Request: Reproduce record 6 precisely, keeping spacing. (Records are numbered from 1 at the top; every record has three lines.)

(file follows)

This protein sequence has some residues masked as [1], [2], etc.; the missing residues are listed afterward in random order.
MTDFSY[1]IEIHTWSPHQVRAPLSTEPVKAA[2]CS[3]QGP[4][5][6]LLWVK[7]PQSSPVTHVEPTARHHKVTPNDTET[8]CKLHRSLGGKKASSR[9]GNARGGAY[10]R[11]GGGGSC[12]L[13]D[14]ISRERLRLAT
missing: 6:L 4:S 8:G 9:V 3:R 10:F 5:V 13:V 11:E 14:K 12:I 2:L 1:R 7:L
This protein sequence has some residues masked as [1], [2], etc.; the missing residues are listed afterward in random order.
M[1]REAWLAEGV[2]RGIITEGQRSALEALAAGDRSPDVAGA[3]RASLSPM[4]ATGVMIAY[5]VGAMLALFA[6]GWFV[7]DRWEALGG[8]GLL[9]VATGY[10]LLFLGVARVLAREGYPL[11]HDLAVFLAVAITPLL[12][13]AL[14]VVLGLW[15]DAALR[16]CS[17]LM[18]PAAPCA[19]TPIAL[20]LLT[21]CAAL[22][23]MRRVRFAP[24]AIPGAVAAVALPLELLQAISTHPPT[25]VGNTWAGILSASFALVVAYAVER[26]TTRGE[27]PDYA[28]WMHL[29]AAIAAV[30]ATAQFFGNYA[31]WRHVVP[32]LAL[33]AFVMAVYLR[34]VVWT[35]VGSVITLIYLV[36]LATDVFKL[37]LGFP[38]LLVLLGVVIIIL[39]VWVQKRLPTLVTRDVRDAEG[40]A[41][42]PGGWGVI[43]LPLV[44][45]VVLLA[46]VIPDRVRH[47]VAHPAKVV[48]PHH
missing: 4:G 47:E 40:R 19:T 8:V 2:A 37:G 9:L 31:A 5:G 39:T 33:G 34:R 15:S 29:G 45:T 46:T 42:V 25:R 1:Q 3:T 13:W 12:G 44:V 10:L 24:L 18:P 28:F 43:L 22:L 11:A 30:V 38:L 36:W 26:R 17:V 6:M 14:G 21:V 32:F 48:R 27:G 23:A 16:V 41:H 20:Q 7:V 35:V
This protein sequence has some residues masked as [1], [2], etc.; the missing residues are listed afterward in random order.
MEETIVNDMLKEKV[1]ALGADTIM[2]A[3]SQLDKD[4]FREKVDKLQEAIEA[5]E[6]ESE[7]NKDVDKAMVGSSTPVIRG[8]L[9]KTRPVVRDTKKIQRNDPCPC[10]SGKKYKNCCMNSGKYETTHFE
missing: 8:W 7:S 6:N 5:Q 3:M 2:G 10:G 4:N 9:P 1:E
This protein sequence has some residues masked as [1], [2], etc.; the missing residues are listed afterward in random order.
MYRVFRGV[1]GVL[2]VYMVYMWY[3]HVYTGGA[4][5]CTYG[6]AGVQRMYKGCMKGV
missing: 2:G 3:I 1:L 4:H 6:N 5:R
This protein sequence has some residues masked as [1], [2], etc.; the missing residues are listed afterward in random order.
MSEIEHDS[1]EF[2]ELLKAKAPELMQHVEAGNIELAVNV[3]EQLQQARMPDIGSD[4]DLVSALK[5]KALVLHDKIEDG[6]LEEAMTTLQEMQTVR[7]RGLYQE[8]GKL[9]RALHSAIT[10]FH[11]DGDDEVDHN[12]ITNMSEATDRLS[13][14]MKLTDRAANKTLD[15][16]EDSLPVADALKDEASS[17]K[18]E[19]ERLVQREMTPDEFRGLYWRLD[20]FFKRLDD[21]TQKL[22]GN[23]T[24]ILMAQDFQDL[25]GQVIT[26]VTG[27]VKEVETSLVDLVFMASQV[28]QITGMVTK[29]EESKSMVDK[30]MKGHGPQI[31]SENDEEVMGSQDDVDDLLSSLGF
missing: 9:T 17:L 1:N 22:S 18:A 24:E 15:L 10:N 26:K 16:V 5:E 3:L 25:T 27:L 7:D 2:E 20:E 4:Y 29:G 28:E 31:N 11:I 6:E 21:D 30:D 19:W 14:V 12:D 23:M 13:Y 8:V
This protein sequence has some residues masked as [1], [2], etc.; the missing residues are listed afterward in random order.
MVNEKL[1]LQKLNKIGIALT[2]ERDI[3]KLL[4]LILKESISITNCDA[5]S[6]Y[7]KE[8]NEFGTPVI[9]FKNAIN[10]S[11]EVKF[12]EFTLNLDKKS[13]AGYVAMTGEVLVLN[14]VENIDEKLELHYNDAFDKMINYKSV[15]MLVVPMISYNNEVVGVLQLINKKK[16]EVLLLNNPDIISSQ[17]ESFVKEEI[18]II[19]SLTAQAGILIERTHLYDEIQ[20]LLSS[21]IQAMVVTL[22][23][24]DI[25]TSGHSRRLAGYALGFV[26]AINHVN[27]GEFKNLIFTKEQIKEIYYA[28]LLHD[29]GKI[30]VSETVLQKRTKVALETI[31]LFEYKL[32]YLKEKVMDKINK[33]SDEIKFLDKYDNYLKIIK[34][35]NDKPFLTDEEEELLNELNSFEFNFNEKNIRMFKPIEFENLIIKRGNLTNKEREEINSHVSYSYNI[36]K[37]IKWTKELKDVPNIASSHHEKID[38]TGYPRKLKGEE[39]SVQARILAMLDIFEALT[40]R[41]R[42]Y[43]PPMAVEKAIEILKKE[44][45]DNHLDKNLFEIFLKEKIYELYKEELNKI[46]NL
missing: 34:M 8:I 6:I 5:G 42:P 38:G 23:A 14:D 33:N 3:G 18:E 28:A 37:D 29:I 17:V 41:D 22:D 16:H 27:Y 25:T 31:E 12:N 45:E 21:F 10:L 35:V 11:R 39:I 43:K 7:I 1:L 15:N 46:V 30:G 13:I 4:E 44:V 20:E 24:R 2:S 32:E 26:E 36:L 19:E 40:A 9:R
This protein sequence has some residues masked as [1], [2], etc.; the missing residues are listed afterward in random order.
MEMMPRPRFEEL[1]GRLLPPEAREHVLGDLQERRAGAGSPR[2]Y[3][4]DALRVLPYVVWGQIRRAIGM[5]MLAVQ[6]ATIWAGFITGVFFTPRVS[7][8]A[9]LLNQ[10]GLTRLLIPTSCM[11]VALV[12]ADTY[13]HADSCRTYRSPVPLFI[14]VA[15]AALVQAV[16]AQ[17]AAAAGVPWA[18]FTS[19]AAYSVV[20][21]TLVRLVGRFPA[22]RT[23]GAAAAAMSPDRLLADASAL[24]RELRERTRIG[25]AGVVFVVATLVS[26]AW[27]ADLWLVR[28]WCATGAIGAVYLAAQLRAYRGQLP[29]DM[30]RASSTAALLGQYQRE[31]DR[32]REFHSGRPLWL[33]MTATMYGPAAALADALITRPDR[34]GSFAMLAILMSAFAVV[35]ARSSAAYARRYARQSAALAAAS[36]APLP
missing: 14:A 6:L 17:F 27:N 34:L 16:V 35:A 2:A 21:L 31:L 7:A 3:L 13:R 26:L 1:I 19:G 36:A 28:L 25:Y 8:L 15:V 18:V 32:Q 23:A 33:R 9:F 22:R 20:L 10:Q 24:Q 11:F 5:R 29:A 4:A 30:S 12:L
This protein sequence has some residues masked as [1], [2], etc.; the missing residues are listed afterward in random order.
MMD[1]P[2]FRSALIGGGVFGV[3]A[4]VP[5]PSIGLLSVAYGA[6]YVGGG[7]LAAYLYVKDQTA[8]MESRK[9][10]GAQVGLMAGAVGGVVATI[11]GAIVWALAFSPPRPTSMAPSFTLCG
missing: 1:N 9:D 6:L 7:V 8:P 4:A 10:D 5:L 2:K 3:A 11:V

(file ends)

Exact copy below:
This protein sequence has some residues masked as [1], [2], etc.; the missing residues are listed afterward in random order.
MVNEKL[1]LQKLNKIGIALT[2]ERDI[3]KLL[4]LILKESISITNCDA[5]S[6]Y[7]KE[8]NEFGTPVI[9]FKNAIN[10]S[11]EVKF[12]EFTLNLDKKS[13]AGYVAMTGEVLVLN[14]VENIDEKLELHYNDAFDKMINYKSV[15]MLVVPMISYNNEVVGVLQLINKKK[16]EVLLLNNPDIISSQ[17]ESFVKEEI[18]II[19]SLTAQAGILIERTHLYDEIQ[20]LLSS[21]IQAMVVTL[22][23][24]DI[25]TSGHSRRLAGYALGFV[26]AINHVN[27]GEFKNLIFTKEQIKEIYYA[28]LLHD[29]GKI[30]VSETVLQKRTKVALETI[31]LFEYKL[32]YLKEKVMDKINK[33]SDEIKFLDKYDNYLKIIK[34][35]NDKPFLTDEEEELLNELNSFEFNFNEKNIRMFKPIEFENLIIKRGNLTNKEREEINSHVSYSYNI[36]K[37]IKWTKELKDVPNIASSHHEKID[38]TGYPRKLKGEE[39]SVQARILAMLDIFEALT[40]R[41]R[42]Y[43]PPMAVEKAIEILKKE[44][45]DNHLDKNLFEIFLKEKIYELYKEELNKI[46]NL
missing: 34:M 8:I 6:I 5:G 42:P 38:G 23:A 14:D 33:N 3:G 18:E 28:A 37:D 29:I 17:V 41:D 22:D 16:H 27:Y 25:T 31:E 12:N 45:E 21:F 10:L 35:V 11:R 39:I 43:K 7:I 1:L 15:N 46:V 30:G 13:I 4:E 44:V 20:E 24:R 2:S 32:E 26:E 36:L 19:E 40:A 9:R